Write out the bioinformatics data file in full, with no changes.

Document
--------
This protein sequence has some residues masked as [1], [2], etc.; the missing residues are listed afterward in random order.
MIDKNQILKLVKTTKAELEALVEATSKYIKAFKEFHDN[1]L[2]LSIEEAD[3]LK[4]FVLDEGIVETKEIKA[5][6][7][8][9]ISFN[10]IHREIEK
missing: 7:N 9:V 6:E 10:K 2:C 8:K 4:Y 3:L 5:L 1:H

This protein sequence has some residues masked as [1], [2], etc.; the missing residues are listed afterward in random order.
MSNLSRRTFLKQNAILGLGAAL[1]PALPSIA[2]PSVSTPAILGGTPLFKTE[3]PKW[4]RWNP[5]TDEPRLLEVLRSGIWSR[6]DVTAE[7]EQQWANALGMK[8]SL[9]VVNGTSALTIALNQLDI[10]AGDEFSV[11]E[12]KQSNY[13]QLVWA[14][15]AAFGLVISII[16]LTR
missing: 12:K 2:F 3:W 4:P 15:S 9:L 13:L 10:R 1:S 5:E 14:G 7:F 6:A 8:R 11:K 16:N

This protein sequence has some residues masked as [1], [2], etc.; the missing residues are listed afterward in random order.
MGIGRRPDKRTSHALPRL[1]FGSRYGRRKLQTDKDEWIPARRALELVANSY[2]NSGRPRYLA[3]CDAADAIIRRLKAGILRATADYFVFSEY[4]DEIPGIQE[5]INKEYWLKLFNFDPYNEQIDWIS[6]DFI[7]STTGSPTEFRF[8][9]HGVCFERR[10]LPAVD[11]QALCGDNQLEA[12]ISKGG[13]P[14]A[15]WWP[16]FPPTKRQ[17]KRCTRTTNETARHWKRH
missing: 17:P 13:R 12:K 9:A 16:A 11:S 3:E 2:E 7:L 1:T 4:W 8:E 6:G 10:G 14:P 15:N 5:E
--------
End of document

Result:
This protein sequence has some residues masked as [1], [2], etc.; the missing residues are listed afterward in random order.
MIDKNQILKLVKTTKAELEALVEATSKYIKAFKEFHDN[1]L[2]LSIEEAD[3]LK[4]FVLDEGIVETKEIKA[5][6][7][8][9]ISFN[10]IHREIEK
missing: 7:N 9:V 6:E 10:K 2:C 8:K 4:Y 3:L 5:L 1:H

This protein sequence has some residues masked as [1], [2], etc.; the missing residues are listed afterward in random order.
MSNLSRRTFLKQNAILGLGAAL[1]PALPSIA[2]PSVSTPAILGGTPLFKTE[3]PKW[4]RWNP[5]TDEPRLLEVLRSGIWSR[6]DVTAE[7]EQQWANALGMK[8]SL[9]VVNGTSALTIALNQLDI[10]AGDEFSV[11]E[12]KQSNY[13]QLVWA[14][15]AAFGLVISII[16]LTR
missing: 12:K 2:F 3:W 4:P 15:S 9:L 13:L 10:R 1:S 5:E 14:G 7:F 6:A 8:R 11:K 16:N

This protein sequence has some residues masked as [1], [2], etc.; the missing residues are listed afterward in random order.
MGIGRRPDKRTSHALPRL[1]FGSRYGRRKLQTDKDEWIPARRALELVANSY[2]NSGRPRYLA[3]CDAADAIIRRLKAGILRATADYFVFSEY[4]DEIPGIQE[5]INKEYWLKLFNFDPYNEQIDWIS[6]DFI[7]STTGSPTEFRF[8][9]HGVCFERR[10]LPAVD[11]QALCGDNQLEA[12]ISKGG[13]P[14]A[15]WWP[16]FPPTKRQ[17]KRCTRTTNETARHWKRH
missing: 17:P 13:R 12:K 9:A 16:A 11:S 3:E 2:E 7:L 1:T 4:W 8:E 6:G 10:G 14:P 15:N 5:E